The operation of this air conditioner unit is such that the air in the room to be air conditioned will enter the box through the opening 11 and will pass immediately through the filter panel 13. This air then passes through the cooling means 14 to the operating fan, and upon leaving this fan is discharged into the room through the opening 15 and grille 16. The operation of the unit may be controlled by the knobs 17 and 18; The construction of the filter unit is such that by removing the front grille 16 or the entire front panel, the filter medium 13 may be i placed in its operating position in which it is shown in FIG. 1. It will operate in this position for months to filter the air passing therethrough and to destroy or render dormant the bacteria and fungi which lodge upon the fibers of the filter. This filter medium may serve also to free the air of an entire room of harmful fungi and bacteria, for as the air in the room is forced repeatedly through the filter medium, it will eventually be freed of dust, bacteria and fungi as long as the rate of contamination is less than the rate of removal by the filter. Also, this chemically treated filter medium will remain free of objectionable odors and will not become clogged with fungi or bacterial growths on the filter media.

The air conditioning batt or panel 13 may vary extensively in thickness and may be given any size desired to fit the air conditioner unit or other air conditioning apparatus in which it is to be used; and it is desired to point out that, while this panel is shown in FIG. 1 as used in air conditioner units for cooling a room, it is equally well adapted for use to filter the air that passes to the heating unit of a hot air furnace and to filter the air circulated by a ventilator or fan.

The panel 13 may be formed of various types of fibers which may be either natural or synthetic fibers, and they may vary extensively in'length and diameter. The important thing is that they be so arranged in the filter medium that they will do a good filtering job without unduly restricting the passage of air therethrough. The essence of the presentinvention resides in such a filter medium that is treated with a non-volatile bactericide and fungicide that will retain these properties through many months of active use. The microbiocide may be sprayed or otherwise applied to the fibers or, in the case of synthetic fibers, it can be added to the fiber-forming compound or dope before the same is extruded to form the filaments.

Should it be desirable to add strength and increased stiffness to the panel 13, this may be done by securing to one face of the panel an open fabric or scrim sheet 19 that is lightweight, woven fabric in which the warp and weft threads are spaced a substantial distance apart so that the air can pass freely therethrough.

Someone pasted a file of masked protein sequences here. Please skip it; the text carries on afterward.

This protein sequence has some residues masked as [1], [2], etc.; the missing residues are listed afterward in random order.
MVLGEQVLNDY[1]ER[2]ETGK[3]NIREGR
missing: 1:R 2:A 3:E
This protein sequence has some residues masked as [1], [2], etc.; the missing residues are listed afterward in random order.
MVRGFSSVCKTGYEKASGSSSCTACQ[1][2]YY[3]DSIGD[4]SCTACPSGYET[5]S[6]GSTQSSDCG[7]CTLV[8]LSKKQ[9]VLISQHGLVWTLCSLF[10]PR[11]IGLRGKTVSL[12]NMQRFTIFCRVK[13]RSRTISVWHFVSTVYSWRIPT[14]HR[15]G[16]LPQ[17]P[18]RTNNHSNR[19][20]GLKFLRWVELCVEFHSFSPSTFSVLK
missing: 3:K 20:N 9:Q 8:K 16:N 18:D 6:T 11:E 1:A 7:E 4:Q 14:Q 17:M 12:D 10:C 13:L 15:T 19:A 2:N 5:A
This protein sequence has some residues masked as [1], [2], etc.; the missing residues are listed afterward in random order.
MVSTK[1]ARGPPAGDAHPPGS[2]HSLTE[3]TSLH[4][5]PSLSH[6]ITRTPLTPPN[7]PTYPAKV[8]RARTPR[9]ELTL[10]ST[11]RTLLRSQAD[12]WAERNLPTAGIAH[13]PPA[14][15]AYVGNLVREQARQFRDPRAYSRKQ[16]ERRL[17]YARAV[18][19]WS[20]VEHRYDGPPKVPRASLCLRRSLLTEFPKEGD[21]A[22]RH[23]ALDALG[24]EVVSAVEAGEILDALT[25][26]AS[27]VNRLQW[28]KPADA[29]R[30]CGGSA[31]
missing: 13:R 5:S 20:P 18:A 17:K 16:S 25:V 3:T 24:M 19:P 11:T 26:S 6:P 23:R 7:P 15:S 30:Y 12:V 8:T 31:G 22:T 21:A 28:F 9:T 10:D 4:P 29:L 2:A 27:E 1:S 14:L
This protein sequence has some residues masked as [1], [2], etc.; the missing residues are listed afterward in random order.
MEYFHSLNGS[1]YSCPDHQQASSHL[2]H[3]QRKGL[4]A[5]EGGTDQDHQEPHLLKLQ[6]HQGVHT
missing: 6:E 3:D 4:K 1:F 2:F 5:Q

While, as above stated, the filter panel 13 may be formed of various fibers, it is found particularly desirable to use acetate or viscose fibers as they are relatively low in cost. These fibers preferably are crimped so that they will readily interlock one another, and the batt preferably is formed of three different sizes of fibers such as coarse fibers 20, intermediate fibers 21 and fine fibers 22, as shown in FIG. 4.

Since large quantities of air to be filtered will pass through the filter medium throughout its months of use and the flow of air through a filter batt tends to displace the fibers and form undesirable channels through the same, it is highly desirable to bond the fibers one to the other at their crossing point. The fiber batt may therefore be provided with a bonding agent which is applied to the batt in just suficient quantity to bond the fibers to each other at their crossing point, as indicated by 23, without appreciably closing the interstices between the fibers. Such bonding agent is shown as forming the globules 24. The finished batt contains the organo-metal germicide to be described, and may contain also any one of a number of fire-retarding materials.

The photograph of FIG. 5 is an enlarged face view of one type of filter batt having the properties of the present invention. The scale at the bottom of this photograph has of an inch graduations. The actual batt shown in this photograph was about /z-inch thick and was formed entirely of acetate fibers. It was made up of a blend of 75% 35 denier fibers, 10% 17 denier fibers and 15% 5.5 denier fibers. This batt contained about 25% by weight of the untreated batt of a bonding agent formed primarily of a polyvinyl acetate latex and 35% by weight of borax and boric acid in equal proportion. it also contained about 0.35% by weight of the finished batt of an organo-metal germicide in the dry state. The fibers vary in length from three inches down to a fraction of an inch.